Concert-day rehearsals are a relatively new (and much-needed) addition to the OES schedule, but out of deference to delicate sensibilities we only rehearse for 2 hours, which feels like a painfully short period compared to the 3 hour call on Friday evening.
Perhaps I can digress for one moment as someone who played as a union-member cellist in professional orchestras for a long time. Typically in America, a service is 2 ½ hours with a 20 minute break. If you have 2 rehearsals in a day, the 2nd has to be 2 hours. Some orchestra’s contracts allow for a 3 hour dress rehearsal or a few 3 hour calls per season for extraordinary works. This all works well, especially at elite orchestras where the level of playing and preparation is so high as to guarantee that, unless the conductor is a complete moron, you should always have ample time.
However, having worked in the UK for several years now, where all rehearsals are 3 hour calls, and almost all days are doubles, I do find the insistence on avoiding fatigue at all costs a bit wet.
Anyway, this just means I would have liked to have a longer rehearsal for this evening’s OES concert, for reasons that will soon become clear.
So, when last spoke, I was dashing over from a failed meal in foul temper. Sometimes in life, one is surprised to find out that not everyone is in the same mood as you are, and this was the case as I got to the hall. All the players I ran into seemed awfully cheery, in spite of the long day ahead and the hard and humbling efforts of the night before.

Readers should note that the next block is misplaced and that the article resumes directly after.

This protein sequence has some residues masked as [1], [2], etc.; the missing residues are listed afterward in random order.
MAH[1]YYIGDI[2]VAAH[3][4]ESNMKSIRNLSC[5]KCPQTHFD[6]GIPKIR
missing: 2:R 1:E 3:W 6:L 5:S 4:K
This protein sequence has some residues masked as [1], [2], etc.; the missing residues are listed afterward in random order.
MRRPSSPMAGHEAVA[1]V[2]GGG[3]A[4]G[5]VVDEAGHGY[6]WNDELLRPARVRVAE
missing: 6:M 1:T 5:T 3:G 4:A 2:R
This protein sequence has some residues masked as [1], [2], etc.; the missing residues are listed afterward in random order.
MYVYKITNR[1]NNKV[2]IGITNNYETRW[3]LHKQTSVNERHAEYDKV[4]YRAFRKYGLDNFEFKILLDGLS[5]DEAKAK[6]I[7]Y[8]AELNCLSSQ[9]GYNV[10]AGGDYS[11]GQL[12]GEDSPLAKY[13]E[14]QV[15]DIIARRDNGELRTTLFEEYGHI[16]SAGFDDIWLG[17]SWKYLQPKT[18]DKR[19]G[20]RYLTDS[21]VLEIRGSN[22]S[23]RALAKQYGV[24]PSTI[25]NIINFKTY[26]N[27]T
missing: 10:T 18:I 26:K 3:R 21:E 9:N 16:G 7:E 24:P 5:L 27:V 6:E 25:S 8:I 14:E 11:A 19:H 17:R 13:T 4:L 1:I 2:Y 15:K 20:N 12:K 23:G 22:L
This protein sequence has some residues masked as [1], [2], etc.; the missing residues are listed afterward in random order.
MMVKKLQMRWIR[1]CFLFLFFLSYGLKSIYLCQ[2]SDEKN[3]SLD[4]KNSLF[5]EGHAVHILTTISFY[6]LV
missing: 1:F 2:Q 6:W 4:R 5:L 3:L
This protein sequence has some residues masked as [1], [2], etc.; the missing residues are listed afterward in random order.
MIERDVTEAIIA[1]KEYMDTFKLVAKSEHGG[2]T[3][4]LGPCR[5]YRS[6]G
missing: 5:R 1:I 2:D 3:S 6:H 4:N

Today, we start with the Bloch to give Parry as long a break as possible. In an ideal world we would just top and tail a huge and physically draining concerto to save the soloist, but that’s just not an option. We get started, and there’s one early counting error from a musician that makes them so rarely that it convinces me there really is such a thing as Chinese food syndrome. That humorous moment aside, something strange is happening- the music is unfolding in long paragraphs instead of juttering forward in single and uneven steps. Far from taking an hour, the first movement goes without a major hitch, then the 2nd goes even better. There are tiny things here and there, but even the nasty syncopations of the slow movement are settling. By the time we finish the Finale, I’ve dog-eared about 10 pages, but that’s all. We work through as many of those as we can, and (given that the piece is close to 40 minutes), we’re over an hour into our rehearsal time. Time for a quick break, but I’m feeling MUCH better about life, if still a little edgy.
By the end of the break, we’ve got about 45 minutes of rehearsal time left, and much of the brass section has never played the Dvorak. We start a run-through and have a complete tuning melt-down in the opening woodwind chorale. This is not good, but again, because of the cancellations we have a number of players playing this for the first time. We re-tune and I implore everyone to listen like crazy, as there’s no time at all to go chord by chord. God must be smiling on us today- it’s better.